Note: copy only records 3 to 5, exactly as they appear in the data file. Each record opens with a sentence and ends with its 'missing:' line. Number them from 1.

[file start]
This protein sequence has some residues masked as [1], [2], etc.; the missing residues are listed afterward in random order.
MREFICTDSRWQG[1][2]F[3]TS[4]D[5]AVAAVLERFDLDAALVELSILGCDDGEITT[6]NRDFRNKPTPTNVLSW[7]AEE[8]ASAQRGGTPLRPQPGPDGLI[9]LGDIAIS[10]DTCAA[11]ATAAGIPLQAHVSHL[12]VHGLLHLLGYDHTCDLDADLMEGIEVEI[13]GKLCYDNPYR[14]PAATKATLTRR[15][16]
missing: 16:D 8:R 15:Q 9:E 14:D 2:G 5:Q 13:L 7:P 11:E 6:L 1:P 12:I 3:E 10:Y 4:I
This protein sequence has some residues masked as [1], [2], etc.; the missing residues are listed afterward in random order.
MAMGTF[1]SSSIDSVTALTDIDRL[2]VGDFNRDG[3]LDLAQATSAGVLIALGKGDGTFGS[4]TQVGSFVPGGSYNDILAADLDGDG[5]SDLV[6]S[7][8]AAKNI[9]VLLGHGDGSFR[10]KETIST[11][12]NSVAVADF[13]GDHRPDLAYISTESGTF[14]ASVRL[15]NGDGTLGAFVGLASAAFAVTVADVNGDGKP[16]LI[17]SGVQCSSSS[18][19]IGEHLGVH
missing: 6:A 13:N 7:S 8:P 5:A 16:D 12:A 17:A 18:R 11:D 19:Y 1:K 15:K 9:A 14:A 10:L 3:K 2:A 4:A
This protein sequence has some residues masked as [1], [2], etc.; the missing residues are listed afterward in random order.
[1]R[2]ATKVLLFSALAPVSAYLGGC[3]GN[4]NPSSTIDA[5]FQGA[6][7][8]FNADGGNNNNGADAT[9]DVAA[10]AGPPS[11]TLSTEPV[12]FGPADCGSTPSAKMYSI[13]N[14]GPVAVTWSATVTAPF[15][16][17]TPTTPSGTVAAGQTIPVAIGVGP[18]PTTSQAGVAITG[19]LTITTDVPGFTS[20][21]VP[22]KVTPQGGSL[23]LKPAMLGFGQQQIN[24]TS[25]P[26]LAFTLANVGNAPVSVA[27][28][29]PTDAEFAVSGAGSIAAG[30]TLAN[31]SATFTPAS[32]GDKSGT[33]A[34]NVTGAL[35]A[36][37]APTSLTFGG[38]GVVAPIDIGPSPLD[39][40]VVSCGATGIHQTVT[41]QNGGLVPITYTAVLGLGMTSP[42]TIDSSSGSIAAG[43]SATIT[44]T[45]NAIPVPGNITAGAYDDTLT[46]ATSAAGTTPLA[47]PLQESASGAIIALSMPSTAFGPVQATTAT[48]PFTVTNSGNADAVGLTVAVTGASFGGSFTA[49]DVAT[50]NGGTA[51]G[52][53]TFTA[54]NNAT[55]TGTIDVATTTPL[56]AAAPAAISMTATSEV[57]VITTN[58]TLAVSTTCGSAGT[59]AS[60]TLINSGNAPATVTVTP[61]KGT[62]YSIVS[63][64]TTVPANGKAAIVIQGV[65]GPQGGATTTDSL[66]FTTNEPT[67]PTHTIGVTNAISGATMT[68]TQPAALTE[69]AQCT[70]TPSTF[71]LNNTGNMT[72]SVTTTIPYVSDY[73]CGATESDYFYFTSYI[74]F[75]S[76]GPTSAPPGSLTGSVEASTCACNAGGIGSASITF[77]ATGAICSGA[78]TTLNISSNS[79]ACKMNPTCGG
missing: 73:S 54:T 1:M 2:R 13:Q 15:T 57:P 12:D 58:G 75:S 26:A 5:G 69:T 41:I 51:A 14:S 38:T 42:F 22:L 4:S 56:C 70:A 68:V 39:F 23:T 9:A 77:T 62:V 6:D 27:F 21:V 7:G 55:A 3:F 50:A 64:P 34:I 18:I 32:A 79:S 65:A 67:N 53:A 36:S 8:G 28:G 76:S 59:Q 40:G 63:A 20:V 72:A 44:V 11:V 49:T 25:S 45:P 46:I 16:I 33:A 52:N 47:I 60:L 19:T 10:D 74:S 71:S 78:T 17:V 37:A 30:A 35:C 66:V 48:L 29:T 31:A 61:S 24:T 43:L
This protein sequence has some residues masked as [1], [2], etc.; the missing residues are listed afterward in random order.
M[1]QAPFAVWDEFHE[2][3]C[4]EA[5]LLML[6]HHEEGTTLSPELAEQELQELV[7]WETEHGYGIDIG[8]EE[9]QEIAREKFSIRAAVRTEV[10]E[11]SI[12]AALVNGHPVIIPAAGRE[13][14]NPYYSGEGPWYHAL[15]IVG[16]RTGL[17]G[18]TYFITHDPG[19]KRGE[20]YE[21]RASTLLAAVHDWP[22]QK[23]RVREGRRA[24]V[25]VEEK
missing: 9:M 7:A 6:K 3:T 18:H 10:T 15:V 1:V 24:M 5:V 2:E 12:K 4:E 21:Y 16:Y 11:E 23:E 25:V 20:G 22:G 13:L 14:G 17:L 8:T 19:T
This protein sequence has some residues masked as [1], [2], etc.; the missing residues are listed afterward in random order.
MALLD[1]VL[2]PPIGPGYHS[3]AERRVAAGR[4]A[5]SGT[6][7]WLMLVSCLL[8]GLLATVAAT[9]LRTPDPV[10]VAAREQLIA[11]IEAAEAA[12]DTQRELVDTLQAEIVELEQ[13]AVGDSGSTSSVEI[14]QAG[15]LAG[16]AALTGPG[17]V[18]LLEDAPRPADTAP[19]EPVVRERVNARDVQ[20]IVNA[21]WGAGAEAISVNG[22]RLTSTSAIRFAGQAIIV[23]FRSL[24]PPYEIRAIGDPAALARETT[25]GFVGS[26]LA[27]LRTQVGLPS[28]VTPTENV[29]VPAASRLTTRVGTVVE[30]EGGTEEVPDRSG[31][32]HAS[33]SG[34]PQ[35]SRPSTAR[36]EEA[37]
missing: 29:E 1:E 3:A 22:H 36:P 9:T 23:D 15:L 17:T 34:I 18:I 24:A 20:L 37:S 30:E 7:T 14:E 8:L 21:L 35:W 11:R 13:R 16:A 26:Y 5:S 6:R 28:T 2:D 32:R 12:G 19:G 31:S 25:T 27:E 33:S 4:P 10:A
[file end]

This protein sequence has some residues masked as [1], [2], etc.; the missing residues are listed afterward in random order.
[1]R[2]ATKVLLFSALAPVSAYLGGC[3]GN[4]NPSSTIDA[5]FQGA[6][7][8]FNADGGNNNNGADAT[9]DVAA[10]AGPPS[11]TLSTEPV[12]FGPADCGSTPSAKMYSI[13]N[14]GPVAVTWSATVTAPF[15][16][17]TPTTPSGTVAAGQTIPVAIGVGP[18]PTTSQAGVAITG[19]LTITTDVPGFTS[20][21]VP[22]KVTPQGGSL[23]LKPAMLGFGQQQIN[24]TS[25]P[26]LAFTLANVGNAPVSVA[27][28][29]PTDAEFAVSGAGSIAAG[30]TLAN[31]SATFTPAS[32]GDKSGT[33]A[34]NVTGAL[35]A[36][37]APTSLTFGG[38]GVVAPIDIGPSPLD[39][40]VVSCGATGIHQTVT[41]QNGGLVPITYTAVLGLGMTSP[42]TIDSSSGSIAAG[43]SATIT[44]T[45]NAIPVPGNITAGAYDDTLT[46]ATSAAGTTPLA[47]PLQESASGAIIALSMPSTAFGPVQATTAT[48]PFTVTNSGNADAVGLTVAVTGASFGGSFTA[49]DVAT[50]NGGTA[51]G[52][53]TFTA[54]NNAT[55]TGTIDVATTTPL[56]AAAPAAISMTATSEV[57]VITTN[58]TLAVSTTCGSAGT[59]AS[60]TLINSGNAPATVTVTP[61]KGT[62]YSIVS[63][64]TTVPANGKAAIVIQGV[65]GPQGGATTTDSL[66]FTTNEPT[67]PTHTIGVTNAISGATMT[68]TQPAALTE[69]AQCT[70]TPSTF[71]LNNTGNMT[72]SVTTTIPYVSDY[73]CGATESDYFYFTSYI[74]F[75]S[76]GPTSAPPGSLTGSVEASTCACNAGGIGSASITF[77]ATGAICSGA[78]TTLNISSNS[79]ACKMNPTCGG
missing: 73:S 54:T 1:M 2:R 13:Q 15:T 57:P 12:D 58:G 75:S 26:A 5:G 69:T 41:I 51:A 14:S 38:T 42:F 22:L 4:S 56:C 70:A 68:V 39:F 23:T 9:A 77:T 62:V 6:D 27:F 21:V 7:G 55:A 3:F 50:A 64:P 34:I 18:I 32:A 79:S 65:A 67:N 53:A 36:S 8:G 28:G 76:S 59:Q 40:G 63:A 20:V 72:A 44:V 11:V 49:T 25:S 45:P 46:I 16:I 33:A 52:N 47:I 60:L 19:T 10:D 74:S 71:S 78:T 17:V 37:A 30:A 35:C 66:V 48:L 29:T 31:A 61:S 24:T 43:L
This protein sequence has some residues masked as [1], [2], etc.; the missing residues are listed afterward in random order.
M[1]QAPFAVWDEFHE[2][3]C[4]EA[5]LLML[6]HHEEGTTLSPELAEQELQELV[7]WETEHGYGIDIG[8]EE[9]QEIAREKFSIRAAVRTEV[10]E[11]SI[12]AALVNGHPVIIPAAGRE[13][14]NPYYSGEGPWYHAL[15]IVG[16]RTGL[17]G[18]TYFITHDPG[19]KRGE[20]YE[21]RASTLLAAVHDWP[22]QK[23]RVREGRRA[24]V[25]VEEK
missing: 9:M 7:A 6:K 3:T 18:H 10:T 15:V 1:V 24:M 5:V 2:E 12:K 4:E 21:Y 16:Y 11:E 23:E 25:V 20:G 22:G 13:L 14:G 17:L 8:T 19:T
This protein sequence has some residues masked as [1], [2], etc.; the missing residues are listed afterward in random order.
MALLD[1]VL[2]PPIGPGYHS[3]AERRVAAGR[4]A[5]SGT[6][7]WLMLVSCLL[8]GLLATVAAT[9]LRTPDPV[10]VAAREQLIA[11]IEAAEAA[12]DTQRELVDTLQAEIVELEQ[13]AVGDSGSTSSVEI[14]QAG[15]LAG[16]AALTGPG[17]V[18]LLEDAPRPADTAP[19]EPVVRERVNARDVQ[20]IVNA[21]WGAGAEAISVNG[22]RLTSTSAIRFAGQAIIV[23]FRSL[24]PPYEIRAIGDPAALARETT[25]GFVGS[26]LA[27]LRTQVGLPS[28]VTPTENV[29]VPAASRLTTRVGTVVE[30]EGGTEEVPDRSG[31][32]HAS[33]SG[34]PQ[35]SRPSTAR[36]EEA[37]
missing: 29:E 1:E 3:A 22:H 36:P 9:T 23:D 15:L 17:T 34:I 18:I 24:A 20:L 37:S 30:E 7:T 14:E 8:L 21:L 35:W 11:R 13:R 16:A 26:Y 5:S 6:R 28:T 2:D 32:R 12:G 19:G 31:S 25:T 27:E 33:S 4:P 10:A